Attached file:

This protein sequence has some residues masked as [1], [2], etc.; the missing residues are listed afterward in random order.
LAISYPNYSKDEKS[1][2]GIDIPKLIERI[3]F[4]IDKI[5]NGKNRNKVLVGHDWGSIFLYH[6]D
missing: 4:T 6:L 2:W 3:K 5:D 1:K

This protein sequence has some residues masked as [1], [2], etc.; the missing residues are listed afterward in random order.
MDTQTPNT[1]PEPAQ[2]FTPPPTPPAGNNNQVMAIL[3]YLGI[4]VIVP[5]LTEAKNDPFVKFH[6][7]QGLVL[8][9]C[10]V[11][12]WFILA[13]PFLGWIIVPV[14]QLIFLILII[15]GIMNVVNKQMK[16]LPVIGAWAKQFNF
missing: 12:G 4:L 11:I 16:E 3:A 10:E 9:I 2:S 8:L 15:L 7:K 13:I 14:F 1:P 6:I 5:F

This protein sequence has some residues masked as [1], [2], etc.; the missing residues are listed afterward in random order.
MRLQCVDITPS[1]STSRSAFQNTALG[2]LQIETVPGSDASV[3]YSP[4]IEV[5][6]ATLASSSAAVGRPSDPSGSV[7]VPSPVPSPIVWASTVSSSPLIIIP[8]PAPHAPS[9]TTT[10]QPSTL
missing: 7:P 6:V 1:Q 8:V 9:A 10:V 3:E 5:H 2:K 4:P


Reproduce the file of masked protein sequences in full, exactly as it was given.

This protein sequence has some residues masked as [1], [2], etc.; the missing residues are listed afterward in random order.
LAISYPNYSKDEKS[1][2]GIDIPKLIERI[3]F[4]IDKI[5]NGKNRNKVLVGHDWGSIFLYH[6]D
missing: 4:T 6:L 2:W 3:K 5:D 1:K

This protein sequence has some residues masked as [1], [2], etc.; the missing residues are listed afterward in random order.
MDTQTPNT[1]PEPAQ[2]FTPPPTPPAGNNNQVMAIL[3]YLGI[4]VIVP[5]LTEAKNDPFVKFH[6][7]QGLVL[8][9]C[10]V[11][12]WFILA[13]PFLGWIIVPV[14]QLIFLILII[15]GIMNVVNKQMK[16]LPVIGAWAKQFNF
missing: 12:G 4:L 11:I 16:E 3:A 10:E 9:I 2:S 8:L 15:L 7:K 13:I 14:F 1:P 6:I 5:F

This protein sequence has some residues masked as [1], [2], etc.; the missing residues are listed afterward in random order.
MRLQCVDITPS[1]STSRSAFQNTALG[2]LQIETVPGSDASV[3]YSP[4]IEV[5][6]ATLASSSAAVGRPSDPSGSV[7]VPSPVPSPIVWASTVSSSPLIIIP[8]PAPHAPS[9]TTT[10]QPSTL
missing: 7:P 6:V 1:Q 8:V 9:A 10:V 3:E 5:H 2:K 4:P